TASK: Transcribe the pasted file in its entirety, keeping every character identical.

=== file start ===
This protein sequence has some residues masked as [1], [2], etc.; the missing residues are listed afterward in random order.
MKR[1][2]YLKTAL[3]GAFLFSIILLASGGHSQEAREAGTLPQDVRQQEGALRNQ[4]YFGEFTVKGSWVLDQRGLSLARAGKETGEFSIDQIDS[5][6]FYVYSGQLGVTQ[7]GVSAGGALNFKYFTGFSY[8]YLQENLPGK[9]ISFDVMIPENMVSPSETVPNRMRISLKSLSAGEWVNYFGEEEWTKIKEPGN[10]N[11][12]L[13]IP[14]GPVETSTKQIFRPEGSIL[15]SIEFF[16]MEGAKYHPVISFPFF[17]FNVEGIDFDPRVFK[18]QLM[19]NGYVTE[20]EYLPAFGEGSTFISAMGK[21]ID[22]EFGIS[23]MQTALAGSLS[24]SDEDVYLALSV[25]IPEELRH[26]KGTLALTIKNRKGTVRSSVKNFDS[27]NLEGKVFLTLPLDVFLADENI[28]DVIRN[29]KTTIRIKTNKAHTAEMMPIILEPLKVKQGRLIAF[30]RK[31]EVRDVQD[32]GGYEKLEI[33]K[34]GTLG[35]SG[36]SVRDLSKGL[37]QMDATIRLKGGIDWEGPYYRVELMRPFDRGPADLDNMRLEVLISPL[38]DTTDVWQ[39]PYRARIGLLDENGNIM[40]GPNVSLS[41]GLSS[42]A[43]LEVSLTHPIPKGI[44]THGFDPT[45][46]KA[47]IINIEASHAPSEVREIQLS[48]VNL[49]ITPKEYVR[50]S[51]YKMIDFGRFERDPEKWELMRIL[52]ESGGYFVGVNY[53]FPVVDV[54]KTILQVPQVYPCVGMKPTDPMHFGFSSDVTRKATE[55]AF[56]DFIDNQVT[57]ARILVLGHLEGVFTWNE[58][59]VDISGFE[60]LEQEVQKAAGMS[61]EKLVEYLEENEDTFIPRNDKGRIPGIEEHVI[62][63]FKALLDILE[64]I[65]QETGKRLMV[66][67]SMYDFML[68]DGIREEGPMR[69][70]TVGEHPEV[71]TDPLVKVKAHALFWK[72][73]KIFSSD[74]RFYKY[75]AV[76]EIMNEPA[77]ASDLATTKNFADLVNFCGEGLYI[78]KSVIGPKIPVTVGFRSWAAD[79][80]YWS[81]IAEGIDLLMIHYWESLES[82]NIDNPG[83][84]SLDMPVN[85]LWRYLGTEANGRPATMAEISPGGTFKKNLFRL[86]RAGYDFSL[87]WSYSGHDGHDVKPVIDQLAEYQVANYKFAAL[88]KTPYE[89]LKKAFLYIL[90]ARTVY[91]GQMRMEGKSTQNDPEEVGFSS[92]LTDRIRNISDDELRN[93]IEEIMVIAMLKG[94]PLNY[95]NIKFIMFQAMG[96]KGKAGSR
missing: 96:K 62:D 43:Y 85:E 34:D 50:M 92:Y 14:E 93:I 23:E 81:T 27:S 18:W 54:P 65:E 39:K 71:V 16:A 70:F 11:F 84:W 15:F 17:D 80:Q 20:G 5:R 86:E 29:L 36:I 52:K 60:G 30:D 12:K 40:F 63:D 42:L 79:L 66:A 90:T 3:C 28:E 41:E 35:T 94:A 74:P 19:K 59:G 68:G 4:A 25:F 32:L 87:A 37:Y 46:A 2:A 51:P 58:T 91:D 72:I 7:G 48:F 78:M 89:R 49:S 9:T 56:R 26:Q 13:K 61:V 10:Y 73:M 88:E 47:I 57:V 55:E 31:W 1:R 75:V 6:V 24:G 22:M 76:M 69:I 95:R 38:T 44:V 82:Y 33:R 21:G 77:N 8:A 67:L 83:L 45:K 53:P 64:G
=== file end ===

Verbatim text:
This protein sequence has some residues masked as [1], [2], etc.; the missing residues are listed afterward in random order.
MKR[1][2]YLKTAL[3]GAFLFSIILLASGGHSQEAREAGTLPQDVRQQEGALRNQ[4]YFGEFTVKGSWVLDQRGLSLARAGKETGEFSIDQIDS[5][6]FYVYSGQLGVTQ[7]GVSAGGALNFKYFTGFSY[8]YLQENLPGK[9]ISFDVMIPENMVSPSETVPNRMRISLKSLSAGEWVNYFGEEEWTKIKEPGN[10]N[11][12]L[13]IP[14]GPVETSTKQIFRPEGSIL[15]SIEFF[16]MEGAKYHPVISFPFF[17]FNVEGIDFDPRVFK[18]QLM[19]NGYVTE[20]EYLPAFGEGSTFISAMGK[21]ID[22]EFGIS[23]MQTALAGSLS[24]SDEDVYLALSV[25]IPEELRH[26]KGTLALTIKNRKGTVRSSVKNFDS[27]NLEGKVFLTLPLDVFLADENI[28]DVIRN[29]KTTIRIKTNKAHTAEMMPIILEPLKVKQGRLIAF[30]RK[31]EVRDVQD[32]GGYEKLEI[33]K[34]GTLG[35]SG[36]SVRDLSKGL[37]QMDATIRLKGGIDWEGPYYRVELMRPFDRGPADLDNMRLEVLISPL[38]DTTDVWQ[39]PYRARIGLLDENGNIM[40]GPNVSLS[41]GLSS[42]A[43]LEVSLTHPIPKGI[44]THGFDPT[45][46]KA[47]IINIEASHAPSEVREIQLS[48]VNL[49]ITPKEYVR[50]S[51]YKMIDFGRFERDPEKWELMRIL[52]ESGGYFVGVNY[53]FPVVDV[54]KTILQVPQVYPCVGMKPTDPMHFGFSSDVTRKATE[55]AF[56]DFIDNQVT[57]ARILVLGHLEGVFTWNE[58][59]VDISGFE[60]LEQEVQKAAGMS[61]EKLVEYLEENEDTFIPRNDKGRIPGIEEHVI[62][63]FKALLDILE[64]I[65]QETGKRLMV[66][67]SMYDFML[68]DGIREEGPMR[69][70]TVGEHPEV[71]TDPLVKVKAHALFWK[72][73]KIFSSD[74]RFYKY[75]AV[76]EIMNEPA[77]ASDLATTKNFADLVNFCGEGLYI[78]KSVIGPKIPVTVGFRSWAAD[79][80]YWS[81]IAEGIDLLMIHYWESLES[82]NIDNPG[83][84]SLDMPVN[85]LWRYLGTEANGRPATMAEISPGGTFKKNLFRL[86]RAGYDFSL[87]WSYSGHDGHDVKPVIDQLAEYQVANYKFAAL[88]KTPYE[89]LKKAFLYIL[90]ARTVY[91]GQMRMEGKSTQNDPEEVGFSS[92]LTDRIRNISDDELRN[93]IEEIMVIAMLKG[94]PLNY[95]NIKFIMFQAMG[96]KGKAGSR
missing: 96:K 62:D 43:Y 85:E 34:D 50:M 92:Y 14:E 93:I 23:E 81:T 27:S 18:W 54:P 65:E 39:K 71:V 16:A 70:F 11:F 84:W 15:F 17:D 80:Q 20:G 5:R 86:E 29:L 36:I 52:K 60:G 30:D 12:K 40:F 63:D 42:L 79:L 66:A 90:T 3:C 28:E 41:E 35:T 94:A 74:P 19:K 59:G 68:G 4:A 25:F 32:L 87:A 37:Y 46:A 2:A 51:P 58:T 91:D 72:I 7:G 48:F 78:M 89:R 49:S 9:T 56:R 26:Q 13:K 61:V 10:Y 73:M 88:E 47:I 57:V 55:E 31:W 1:R 75:V 6:V 24:G 22:M 76:M 69:I 95:R 38:T 44:V 82:Y 33:R 21:G 77:N 8:A 67:L 83:L 45:K 53:P 64:G